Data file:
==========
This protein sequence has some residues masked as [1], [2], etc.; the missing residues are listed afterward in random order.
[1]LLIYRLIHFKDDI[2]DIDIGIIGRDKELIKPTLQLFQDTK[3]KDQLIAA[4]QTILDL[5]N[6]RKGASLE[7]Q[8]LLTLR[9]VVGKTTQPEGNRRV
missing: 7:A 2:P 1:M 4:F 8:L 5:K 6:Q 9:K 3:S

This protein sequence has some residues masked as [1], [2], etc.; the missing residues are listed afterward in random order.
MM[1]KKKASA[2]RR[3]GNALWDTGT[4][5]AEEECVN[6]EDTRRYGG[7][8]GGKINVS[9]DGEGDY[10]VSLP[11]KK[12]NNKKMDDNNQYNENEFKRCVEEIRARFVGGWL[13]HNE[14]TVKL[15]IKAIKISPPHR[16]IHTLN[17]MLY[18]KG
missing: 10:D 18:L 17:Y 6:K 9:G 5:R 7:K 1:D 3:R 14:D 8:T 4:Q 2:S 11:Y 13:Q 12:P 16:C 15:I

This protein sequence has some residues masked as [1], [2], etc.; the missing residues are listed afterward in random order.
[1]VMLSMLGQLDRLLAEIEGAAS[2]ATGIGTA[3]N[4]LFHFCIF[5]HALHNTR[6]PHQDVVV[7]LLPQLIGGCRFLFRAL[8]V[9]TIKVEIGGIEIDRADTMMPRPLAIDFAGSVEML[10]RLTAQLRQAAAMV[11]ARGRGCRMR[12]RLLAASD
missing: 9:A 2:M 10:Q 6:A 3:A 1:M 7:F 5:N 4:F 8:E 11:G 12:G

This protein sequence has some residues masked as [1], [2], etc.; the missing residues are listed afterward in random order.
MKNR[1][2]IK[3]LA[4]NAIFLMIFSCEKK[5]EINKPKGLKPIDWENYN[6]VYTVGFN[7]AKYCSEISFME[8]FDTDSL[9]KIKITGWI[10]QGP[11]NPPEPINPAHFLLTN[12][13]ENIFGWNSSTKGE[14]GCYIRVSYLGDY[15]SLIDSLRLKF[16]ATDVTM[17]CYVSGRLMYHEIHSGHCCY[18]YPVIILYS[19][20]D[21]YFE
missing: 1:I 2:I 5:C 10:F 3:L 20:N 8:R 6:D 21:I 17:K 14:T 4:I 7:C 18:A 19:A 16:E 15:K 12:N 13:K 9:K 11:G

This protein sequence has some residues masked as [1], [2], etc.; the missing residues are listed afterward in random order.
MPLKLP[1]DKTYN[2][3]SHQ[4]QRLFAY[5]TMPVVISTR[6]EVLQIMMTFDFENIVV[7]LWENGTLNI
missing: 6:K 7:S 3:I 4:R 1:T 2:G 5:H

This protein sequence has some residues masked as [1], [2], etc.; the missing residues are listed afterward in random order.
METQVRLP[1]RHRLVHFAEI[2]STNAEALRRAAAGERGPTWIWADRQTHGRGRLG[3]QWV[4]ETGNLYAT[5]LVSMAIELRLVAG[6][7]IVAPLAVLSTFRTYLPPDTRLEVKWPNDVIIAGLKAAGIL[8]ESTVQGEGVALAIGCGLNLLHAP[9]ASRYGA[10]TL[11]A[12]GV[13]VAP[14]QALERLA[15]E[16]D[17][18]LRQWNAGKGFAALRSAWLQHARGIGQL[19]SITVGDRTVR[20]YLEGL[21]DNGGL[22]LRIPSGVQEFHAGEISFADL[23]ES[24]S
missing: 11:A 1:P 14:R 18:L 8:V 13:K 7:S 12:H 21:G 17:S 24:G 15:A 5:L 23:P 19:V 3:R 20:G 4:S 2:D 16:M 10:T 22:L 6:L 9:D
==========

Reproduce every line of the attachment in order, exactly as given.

This protein sequence has some residues masked as [1], [2], etc.; the missing residues are listed afterward in random order.
[1]LLIYRLIHFKDDI[2]DIDIGIIGRDKELIKPTLQLFQDTK[3]KDQLIAA[4]QTILDL[5]N[6]RKGASLE[7]Q[8]LLTLR[9]VVGKTTQPEGNRRV
missing: 7:A 2:P 1:M 4:F 8:L 5:K 6:Q 9:K 3:S

This protein sequence has some residues masked as [1], [2], etc.; the missing residues are listed afterward in random order.
MM[1]KKKASA[2]RR[3]GNALWDTGT[4][5]AEEECVN[6]EDTRRYGG[7][8]GGKINVS[9]DGEGDY[10]VSLP[11]KK[12]NNKKMDDNNQYNENEFKRCVEEIRARFVGGWL[13]HNE[14]TVKL[15]IKAIKISPPHR[16]IHTLN[17]MLY[18]KG
missing: 10:D 18:L 17:Y 6:K 9:G 5:R 7:K 1:D 3:R 14:D 8:T 4:Q 2:S 11:Y 13:Q 12:P 16:C 15:I

This protein sequence has some residues masked as [1], [2], etc.; the missing residues are listed afterward in random order.
[1]VMLSMLGQLDRLLAEIEGAAS[2]ATGIGTA[3]N[4]LFHFCIF[5]HALHNTR[6]PHQDVVV[7]LLPQLIGGCRFLFRAL[8]V[9]TIKVEIGGIEIDRADTMMPRPLAIDFAGSVEML[10]RLTAQLRQAAAMV[11]ARGRGCRMR[12]RLLAASD
missing: 9:A 2:M 10:Q 6:A 3:A 1:M 7:F 5:N 4:F 8:E 11:G 12:G

This protein sequence has some residues masked as [1], [2], etc.; the missing residues are listed afterward in random order.
MKNR[1][2]IK[3]LA[4]NAIFLMIFSCEKK[5]EINKPKGLKPIDWENYN[6]VYTVGFN[7]AKYCSEISFME[8]FDTDSL[9]KIKITGWI[10]QGP[11]NPPEPINPAHFLLTN[12][13]ENIFGWNSSTKGE[14]GCYIRVSYLGDY[15]SLIDSLRLKF[16]ATDVTM[17]CYVSGRLMYHEIHSGHCCY[18]YPVIILYS[19][20]D[21]YFE
missing: 1:I 2:I 5:C 10:F 3:L 20:N 8:R 6:D 21:I 17:K 14:T 4:I 7:C 18:A 19:A 16:E 15:K 12:N 13:K 9:K 11:G

This protein sequence has some residues masked as [1], [2], etc.; the missing residues are listed afterward in random order.
MPLKLP[1]DKTYN[2][3]SHQ[4]QRLFAY[5]TMPVVISTR[6]EVLQIMMTFDFENIVV[7]LWENGTLNI
missing: 6:K 7:S 3:I 4:R 1:T 2:G 5:H

This protein sequence has some residues masked as [1], [2], etc.; the missing residues are listed afterward in random order.
METQVRLP[1]RHRLVHFAEI[2]STNAEALRRAAAGERGPTWIWADRQTHGRGRLG[3]QWV[4]ETGNLYAT[5]LVSMAIELRLVAG[6][7]IVAPLAVLSTFRTYLPPDTRLEVKWPNDVIIAGLKAAGIL[8]ESTVQGEGVALAIGCGLNLLHAP[9]ASRYGA[10]TL[11]A[12]GV[13]VAP[14]QALERLA[15]E[16]D[17][18]LRQWNAGKGFAALRSAWLQHARGIGQL[19]SITVGDRTVR[20]YLEGL[21]DNGGL[22]LRIPSGVQEFHAGEISFADL[23]ES[24]S
missing: 11:A 1:P 14:R 18:L 8:V 13:K 7:S 12:H 21:G 17:S 24:G 15:A 5:L 23:P 19:V 3:R 20:G 4:S 2:D 16:M 10:T 22:L 6:L 9:D